There have been new developments in a case involving an area drug ring.
A 23-count indictment was returned Tuesday by a federal grand jury in Amarillo, Texas, that charges eight residents of the Texas panhandle with conspiracy to distribute and possess with intent to distribute cocaine, and other substantive felony drug offenses, announced U.S. Attorney Sarah R. SaldaÃ±a of the Northern District of Texas.
The indictment alleges that each of the following defendants, residents of Dumas, Amarillo, and Borger, Texas, ran a conspiracy from June 2010 to May 2012 to distribute and to possess with intent to distribute more than five kilograms of cocaine: Victor Manuel Chavez, Jr., 28, Dumas; Carlos Martin Gonzales, 25, Dumas; Datra Chevalier Johnson, 26, formerly of Amarillo; Olen Clyde Cargill, II, 36, formerly of Dumas; Cosme Chavez, 47, Dumas; Sergio Ruben Ramirez, 42, Dumas, Carlos Carrasco, 40, Borger, and Jose Elias Orozco, 48, Dumas.
Each of the defendants is charged with at least one substantive felony drug (cocaine, methamphetamine or marijuana) offense. Defendants Victor Chavez and Datra Chevalier Johnson are also each charged with possession of a firearm by a prohibited person. Law enforcement executed several search warrants and seized high-end vehicles, $10,000 in currency and approximately two kilograms of cocaine.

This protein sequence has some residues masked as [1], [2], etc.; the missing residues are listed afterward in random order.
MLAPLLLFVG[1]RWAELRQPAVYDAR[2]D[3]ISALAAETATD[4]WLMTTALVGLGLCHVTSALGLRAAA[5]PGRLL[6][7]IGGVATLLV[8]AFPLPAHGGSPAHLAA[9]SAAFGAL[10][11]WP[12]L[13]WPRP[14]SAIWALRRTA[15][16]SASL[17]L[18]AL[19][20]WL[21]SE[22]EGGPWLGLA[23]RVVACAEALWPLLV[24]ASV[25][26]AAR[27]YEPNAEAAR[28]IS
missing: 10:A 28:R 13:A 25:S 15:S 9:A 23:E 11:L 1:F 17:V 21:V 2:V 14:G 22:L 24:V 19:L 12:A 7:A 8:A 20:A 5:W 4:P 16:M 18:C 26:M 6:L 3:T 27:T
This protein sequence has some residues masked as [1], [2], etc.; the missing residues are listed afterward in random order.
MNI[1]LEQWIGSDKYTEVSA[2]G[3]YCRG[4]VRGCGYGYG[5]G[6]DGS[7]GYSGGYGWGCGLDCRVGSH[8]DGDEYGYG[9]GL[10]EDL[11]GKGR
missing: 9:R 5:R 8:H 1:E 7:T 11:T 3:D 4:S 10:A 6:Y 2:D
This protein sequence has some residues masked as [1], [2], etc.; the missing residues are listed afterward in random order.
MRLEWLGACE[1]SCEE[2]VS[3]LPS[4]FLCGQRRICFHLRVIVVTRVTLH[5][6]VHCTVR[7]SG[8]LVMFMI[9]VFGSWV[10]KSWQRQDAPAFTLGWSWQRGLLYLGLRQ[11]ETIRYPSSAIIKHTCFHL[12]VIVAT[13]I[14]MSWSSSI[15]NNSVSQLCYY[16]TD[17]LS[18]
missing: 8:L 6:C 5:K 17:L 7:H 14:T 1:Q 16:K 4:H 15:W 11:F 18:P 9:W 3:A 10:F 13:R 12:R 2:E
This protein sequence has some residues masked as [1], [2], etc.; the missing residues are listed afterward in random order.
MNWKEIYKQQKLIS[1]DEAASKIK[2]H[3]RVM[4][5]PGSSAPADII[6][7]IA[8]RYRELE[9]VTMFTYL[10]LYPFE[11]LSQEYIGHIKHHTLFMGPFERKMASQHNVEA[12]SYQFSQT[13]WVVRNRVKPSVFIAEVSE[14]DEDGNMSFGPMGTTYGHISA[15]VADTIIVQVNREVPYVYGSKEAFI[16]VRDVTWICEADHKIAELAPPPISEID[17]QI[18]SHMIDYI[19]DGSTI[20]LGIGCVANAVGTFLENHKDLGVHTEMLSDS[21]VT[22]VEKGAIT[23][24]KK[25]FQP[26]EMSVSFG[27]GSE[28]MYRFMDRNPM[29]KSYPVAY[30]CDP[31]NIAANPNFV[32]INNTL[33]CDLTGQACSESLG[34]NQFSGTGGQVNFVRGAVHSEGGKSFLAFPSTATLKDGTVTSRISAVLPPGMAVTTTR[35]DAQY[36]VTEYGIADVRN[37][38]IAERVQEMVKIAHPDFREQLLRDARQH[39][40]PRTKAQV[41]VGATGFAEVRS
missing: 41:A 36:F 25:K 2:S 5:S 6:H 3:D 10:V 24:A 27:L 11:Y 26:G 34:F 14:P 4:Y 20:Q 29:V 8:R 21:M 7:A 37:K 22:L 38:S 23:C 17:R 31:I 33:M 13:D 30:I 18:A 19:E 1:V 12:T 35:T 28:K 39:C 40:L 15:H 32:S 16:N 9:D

The investigation involved numerous undercover purchases involving significant quantities of cocaine, as well as quantities of methamphetamine and marijuana, and large sums of cash.
According to SaldaÃ±a, a federal indictment is an accusation by a grand jury and a defendant is entitled to the presumption of innocence unless proven guilty. If convicted, however, the conspiracy count carries a statutory sentence of at least 10 years and up to life in prison and a $10 million fine. The remaining substantive drug counts carry maximum statutory sentences of 5, 20 and 40 years in prison and fines between $250,000 and $5 million. The firearms count carries a maximum statutory sentence of 10 years in prison and a $250,000 fine.